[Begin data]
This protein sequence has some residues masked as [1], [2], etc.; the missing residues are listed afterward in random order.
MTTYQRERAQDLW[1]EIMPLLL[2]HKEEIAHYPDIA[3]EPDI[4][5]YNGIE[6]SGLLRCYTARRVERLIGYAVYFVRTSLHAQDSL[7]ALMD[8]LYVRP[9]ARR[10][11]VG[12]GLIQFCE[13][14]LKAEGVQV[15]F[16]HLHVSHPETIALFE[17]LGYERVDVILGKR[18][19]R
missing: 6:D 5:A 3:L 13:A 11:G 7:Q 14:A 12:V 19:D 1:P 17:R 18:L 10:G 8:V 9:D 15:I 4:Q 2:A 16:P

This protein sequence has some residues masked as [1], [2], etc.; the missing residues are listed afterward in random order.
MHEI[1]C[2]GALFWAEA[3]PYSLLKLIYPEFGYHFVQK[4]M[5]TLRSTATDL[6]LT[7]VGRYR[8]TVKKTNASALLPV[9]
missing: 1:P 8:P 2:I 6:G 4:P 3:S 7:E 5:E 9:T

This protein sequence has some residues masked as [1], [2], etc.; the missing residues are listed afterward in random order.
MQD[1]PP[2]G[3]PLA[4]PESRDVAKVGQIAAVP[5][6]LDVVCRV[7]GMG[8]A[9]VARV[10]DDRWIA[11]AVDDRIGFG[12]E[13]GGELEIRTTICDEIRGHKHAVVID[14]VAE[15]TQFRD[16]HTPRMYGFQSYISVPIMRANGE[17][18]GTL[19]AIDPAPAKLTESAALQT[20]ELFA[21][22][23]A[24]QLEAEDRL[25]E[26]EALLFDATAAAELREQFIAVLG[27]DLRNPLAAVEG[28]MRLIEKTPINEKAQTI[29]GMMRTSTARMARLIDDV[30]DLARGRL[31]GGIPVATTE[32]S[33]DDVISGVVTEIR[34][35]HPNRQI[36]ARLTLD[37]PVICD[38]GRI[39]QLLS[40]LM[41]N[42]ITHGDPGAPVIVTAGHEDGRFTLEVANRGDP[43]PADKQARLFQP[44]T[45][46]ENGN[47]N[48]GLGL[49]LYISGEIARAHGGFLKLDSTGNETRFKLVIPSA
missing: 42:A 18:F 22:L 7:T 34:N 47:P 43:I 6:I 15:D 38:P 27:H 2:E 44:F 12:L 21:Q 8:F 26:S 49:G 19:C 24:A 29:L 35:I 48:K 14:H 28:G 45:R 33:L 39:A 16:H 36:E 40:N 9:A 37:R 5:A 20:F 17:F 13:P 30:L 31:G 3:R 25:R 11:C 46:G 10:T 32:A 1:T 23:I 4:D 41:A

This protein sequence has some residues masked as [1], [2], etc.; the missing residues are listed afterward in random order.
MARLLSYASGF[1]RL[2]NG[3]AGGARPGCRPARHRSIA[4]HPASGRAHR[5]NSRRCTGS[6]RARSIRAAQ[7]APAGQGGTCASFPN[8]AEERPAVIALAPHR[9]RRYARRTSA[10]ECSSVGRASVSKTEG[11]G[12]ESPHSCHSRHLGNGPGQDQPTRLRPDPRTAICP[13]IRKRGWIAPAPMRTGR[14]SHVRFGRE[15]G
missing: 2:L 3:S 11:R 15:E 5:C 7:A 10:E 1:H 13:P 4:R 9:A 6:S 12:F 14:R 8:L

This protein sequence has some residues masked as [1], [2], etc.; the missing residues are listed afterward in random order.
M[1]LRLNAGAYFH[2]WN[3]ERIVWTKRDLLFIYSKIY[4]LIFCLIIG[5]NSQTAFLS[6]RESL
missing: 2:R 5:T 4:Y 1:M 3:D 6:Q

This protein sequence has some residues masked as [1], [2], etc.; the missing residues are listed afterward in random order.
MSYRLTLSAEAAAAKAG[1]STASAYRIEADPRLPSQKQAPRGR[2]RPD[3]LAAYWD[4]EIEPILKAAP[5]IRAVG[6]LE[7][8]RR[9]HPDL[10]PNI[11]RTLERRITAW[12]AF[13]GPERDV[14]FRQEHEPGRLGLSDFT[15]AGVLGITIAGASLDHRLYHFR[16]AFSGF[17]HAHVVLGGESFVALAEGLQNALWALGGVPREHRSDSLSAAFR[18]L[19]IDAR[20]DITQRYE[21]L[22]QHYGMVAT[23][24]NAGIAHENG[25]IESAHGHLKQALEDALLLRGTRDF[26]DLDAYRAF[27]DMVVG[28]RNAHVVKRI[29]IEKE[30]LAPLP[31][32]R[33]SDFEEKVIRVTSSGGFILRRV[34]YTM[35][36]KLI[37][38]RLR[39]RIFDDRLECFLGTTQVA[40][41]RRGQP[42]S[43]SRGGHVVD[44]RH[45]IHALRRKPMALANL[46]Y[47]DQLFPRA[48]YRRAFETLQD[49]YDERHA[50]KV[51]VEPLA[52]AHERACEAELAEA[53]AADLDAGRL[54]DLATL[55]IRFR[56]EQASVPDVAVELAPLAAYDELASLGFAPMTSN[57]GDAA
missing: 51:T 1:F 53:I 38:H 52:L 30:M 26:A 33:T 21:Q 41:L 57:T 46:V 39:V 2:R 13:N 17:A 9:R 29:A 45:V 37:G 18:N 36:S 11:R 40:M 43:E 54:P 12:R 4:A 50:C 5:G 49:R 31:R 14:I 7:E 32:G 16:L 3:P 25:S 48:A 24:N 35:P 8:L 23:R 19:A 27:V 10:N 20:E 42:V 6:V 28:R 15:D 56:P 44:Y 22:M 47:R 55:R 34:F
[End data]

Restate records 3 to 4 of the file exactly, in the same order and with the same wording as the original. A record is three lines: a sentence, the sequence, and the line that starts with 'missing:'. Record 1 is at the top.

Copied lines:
This protein sequence has some residues masked as [1], [2], etc.; the missing residues are listed afterward in random order.
MQD[1]PP[2]G[3]PLA[4]PESRDVAKVGQIAAVP[5][6]LDVVCRV[7]GMG[8]A[9]VARV[10]DDRWIA[11]AVDDRIGFG[12]E[13]GGELEIRTTICDEIRGHKHAVVID[14]VAE[15]TQFRD[16]HTPRMYGFQSYISVPIMRANGE[17][18]GTL[19]AIDPAPAKLTESAALQT[20]ELFA[21][22][23]A[24]QLEAEDRL[25]E[26]EALLFDATAAAELREQFIAVLG[27]DLRNPLAAVEG[28]MRLIEKTPINEKAQTI[29]GMMRTSTARMARLIDDV[30]DLARGRL[31]GGIPVATTE[32]S[33]DDVISGVVTEIR[34][35]HPNRQI[36]ARLTLD[37]PVICD[38]GRI[39]QLLS[40]LM[41]N[42]ITHGDPGAPVIVTAGHEDGRFTLEVANRGDP[43]PADKQARLFQP[44]T[45][46]ENGN[47]N[48]GLGL[49]LYISGEIARAHGGFLKLDSTGNETRFKLVIPSA
missing: 42:A 18:F 22:L 7:T 34:N 47:P 43:I 6:I 15:D 38:P 27:H 2:E 44:F 12:L 21:Q 8:F 26:S 49:G 19:C 24:A 29:L 35:I 48:K 14:H 28:G 45:R 33:L 39:A 16:H 36:E 40:N 9:A 37:R 5:A 20:F 17:F 13:P 30:L 31:G 3:R 25:R 11:C 46:G 10:T 32:A 1:T 23:I 4:D 41:A

This protein sequence has some residues masked as [1], [2], etc.; the missing residues are listed afterward in random order.
MARLLSYASGF[1]RL[2]NG[3]AGGARPGCRPARHRSIA[4]HPASGRAHR[5]NSRRCTGS[6]RARSIRAAQ[7]APAGQGGTCASFPN[8]AEERPAVIALAPHR[9]RRYARRTSA[10]ECSSVGRASVSKTEG[11]G[12]ESPHSCHSRHLGNGPGQDQPTRLRPDPRTAICP[13]IRKRGWIAPAPMRTGR[14]SHVRFGRE[15]G
missing: 2:L 3:S 11:R 15:E 5:C 7:A 10:E 1:H 13:P 4:R 9:A 6:S 12:F 14:R 8:L